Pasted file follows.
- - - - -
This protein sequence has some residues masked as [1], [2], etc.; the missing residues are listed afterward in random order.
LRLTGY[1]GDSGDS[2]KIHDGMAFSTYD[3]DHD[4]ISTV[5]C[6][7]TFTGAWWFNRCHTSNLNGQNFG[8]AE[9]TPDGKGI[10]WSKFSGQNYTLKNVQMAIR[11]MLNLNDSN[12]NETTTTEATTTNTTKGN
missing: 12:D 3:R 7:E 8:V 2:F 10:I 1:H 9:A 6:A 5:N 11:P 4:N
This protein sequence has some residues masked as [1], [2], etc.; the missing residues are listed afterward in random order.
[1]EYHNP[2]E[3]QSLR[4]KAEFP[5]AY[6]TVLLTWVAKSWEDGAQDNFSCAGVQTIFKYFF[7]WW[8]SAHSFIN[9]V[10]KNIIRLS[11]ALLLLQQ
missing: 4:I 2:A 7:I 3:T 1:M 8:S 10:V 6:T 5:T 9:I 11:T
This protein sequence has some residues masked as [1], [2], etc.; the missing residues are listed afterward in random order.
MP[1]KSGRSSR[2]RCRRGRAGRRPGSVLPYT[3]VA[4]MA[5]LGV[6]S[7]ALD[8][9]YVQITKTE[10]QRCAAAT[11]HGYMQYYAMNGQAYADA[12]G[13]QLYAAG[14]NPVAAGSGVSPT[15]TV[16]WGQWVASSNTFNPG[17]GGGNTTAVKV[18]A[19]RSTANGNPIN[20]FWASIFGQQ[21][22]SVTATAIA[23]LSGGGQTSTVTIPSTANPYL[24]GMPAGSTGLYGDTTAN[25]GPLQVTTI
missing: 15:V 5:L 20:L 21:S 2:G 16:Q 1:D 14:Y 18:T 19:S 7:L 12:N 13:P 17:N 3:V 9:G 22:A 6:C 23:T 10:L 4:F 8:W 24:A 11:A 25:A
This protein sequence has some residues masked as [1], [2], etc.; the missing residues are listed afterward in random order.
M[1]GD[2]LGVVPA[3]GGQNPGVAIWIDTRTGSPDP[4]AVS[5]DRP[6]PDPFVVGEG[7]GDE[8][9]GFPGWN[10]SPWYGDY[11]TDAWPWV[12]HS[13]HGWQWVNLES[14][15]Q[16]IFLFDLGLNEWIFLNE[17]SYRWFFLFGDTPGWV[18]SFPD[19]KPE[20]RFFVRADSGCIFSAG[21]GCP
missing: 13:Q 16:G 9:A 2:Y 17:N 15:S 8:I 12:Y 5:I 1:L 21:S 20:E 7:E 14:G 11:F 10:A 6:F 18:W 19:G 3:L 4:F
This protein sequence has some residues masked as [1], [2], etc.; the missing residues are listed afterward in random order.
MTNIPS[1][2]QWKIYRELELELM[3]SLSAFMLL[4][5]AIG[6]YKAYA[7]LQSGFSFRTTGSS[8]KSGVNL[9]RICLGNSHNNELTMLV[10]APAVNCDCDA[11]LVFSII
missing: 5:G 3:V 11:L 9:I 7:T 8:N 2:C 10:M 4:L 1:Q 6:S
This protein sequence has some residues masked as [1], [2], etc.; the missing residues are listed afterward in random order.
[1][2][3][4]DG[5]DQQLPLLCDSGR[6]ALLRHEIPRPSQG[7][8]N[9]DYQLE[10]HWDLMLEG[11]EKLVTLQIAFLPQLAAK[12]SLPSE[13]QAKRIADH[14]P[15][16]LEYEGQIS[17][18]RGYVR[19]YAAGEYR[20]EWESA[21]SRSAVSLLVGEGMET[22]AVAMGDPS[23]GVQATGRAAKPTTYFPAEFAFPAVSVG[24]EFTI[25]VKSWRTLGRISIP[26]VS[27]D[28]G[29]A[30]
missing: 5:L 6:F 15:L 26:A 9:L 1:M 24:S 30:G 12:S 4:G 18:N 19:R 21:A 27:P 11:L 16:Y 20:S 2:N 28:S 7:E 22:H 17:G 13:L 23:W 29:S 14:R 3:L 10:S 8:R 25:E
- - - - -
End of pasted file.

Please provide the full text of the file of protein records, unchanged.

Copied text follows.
This protein sequence has some residues masked as [1], [2], etc.; the missing residues are listed afterward in random order.
LRLTGY[1]GDSGDS[2]KIHDGMAFSTYD[3]DHD[4]ISTV[5]C[6][7]TFTGAWWFNRCHTSNLNGQNFG[8]AE[9]TPDGKGI[10]WSKFSGQNYTLKNVQMAIR[11]MLNLNDSN[12]NETTTTEATTTNTTKGN
missing: 12:D 3:R 7:E 8:V 2:F 10:I 1:H 9:A 6:A 5:N 11:P 4:N
This protein sequence has some residues masked as [1], [2], etc.; the missing residues are listed afterward in random order.
[1]EYHNP[2]E[3]QSLR[4]KAEFP[5]AY[6]TVLLTWVAKSWEDGAQDNFSCAGVQTIFKYFF[7]WW[8]SAHSFIN[9]V[10]KNIIRLS[11]ALLLLQQ
missing: 4:I 2:A 7:I 3:T 1:M 8:S 10:V 6:T 5:T 9:I 11:T
This protein sequence has some residues masked as [1], [2], etc.; the missing residues are listed afterward in random order.
MP[1]KSGRSSR[2]RCRRGRAGRRPGSVLPYT[3]VA[4]MA[5]LGV[6]S[7]ALD[8][9]YVQITKTE[10]QRCAAAT[11]HGYMQYYAMNGQAYADA[12]G[13]QLYAAG[14]NPVAAGSGVSPT[15]TV[16]WGQWVASSNTFNPG[17]GGGNTTAVKV[18]A[19]RSTANGNPIN[20]FWASIFGQQ[21][22]SVTATAIA[23]LSGGGQTSTVTIPSTANPYL[24]GMPAGSTGLYGDTTAN[25]GPLQVTTI
missing: 15:V 5:L 20:L 21:S 2:G 16:Q 1:D 14:Y 18:T 19:S 7:L 12:N 13:P 17:N 3:V 9:G 22:A 6:C 23:T 10:L 4:F 8:W 24:A 11:A 25:A
This protein sequence has some residues masked as [1], [2], etc.; the missing residues are listed afterward in random order.
M[1]GD[2]LGVVPA[3]GGQNPGVAIWIDTRTGSPDP[4]AVS[5]DRP[6]PDPFVVGEG[7]GDE[8][9]GFPGWN[10]SPWYGDY[11]TDAWPWV[12]HS[13]HGWQWVNLES[14][15]Q[16]IFLFDLGLNEWIFLNE[17]SYRWFFLFGDTPGWV[18]SFPD[19]KPE[20]RFFVRADSGCIFSAG[21]GCP
missing: 13:Q 16:G 9:A 2:Y 17:N 15:S 8:I 12:Y 5:I 1:L 21:S 20:E 7:E 14:G 11:F 10:A 6:F 18:W 19:G 3:L 4:F
This protein sequence has some residues masked as [1], [2], etc.; the missing residues are listed afterward in random order.
MTNIPS[1][2]QWKIYRELELELM[3]SLSAFMLL[4][5]AIG[6]YKAYA[7]LQSGFSFRTTGSS[8]KSGVNL[9]RICLGNSHNNELTMLV[10]APAVNCDCDA[11]LVFSII
missing: 5:G 3:V 11:L 9:I 7:T 8:N 2:C 10:M 4:L 1:Q 6:S
This protein sequence has some residues masked as [1], [2], etc.; the missing residues are listed afterward in random order.
[1][2][3][4]DG[5]DQQLPLLCDSGR[6]ALLRHEIPRPSQG[7][8]N[9]DYQLE[10]HWDLMLEG[11]EKLVTLQIAFLPQLAAK[12]SLPSE[13]QAKRIADH[14]P[15][16]LEYEGQIS[17][18]RGYVR[19]YAAGEYR[20]EWESA[21]SRSAVSLLVGEGMET[22]AVAMGDPS[23]GVQATGRAAKPTTYFPAEFAFPAVSVG[24]EFTI[25]VKSWRTLGRISIP[26]VS[27]D[28]G[29]A[30]
missing: 5:L 6:F 15:L 26:A 9:L 1:M 24:S 30:G 12:S 4:G 18:N 19:R 21:A 27:P 11:L 16:Y 20:S 2:N 28:S 7:E 22:H 17:G 13:L 23:W 29:S 14:R 3:L 10:S 8:R 25:E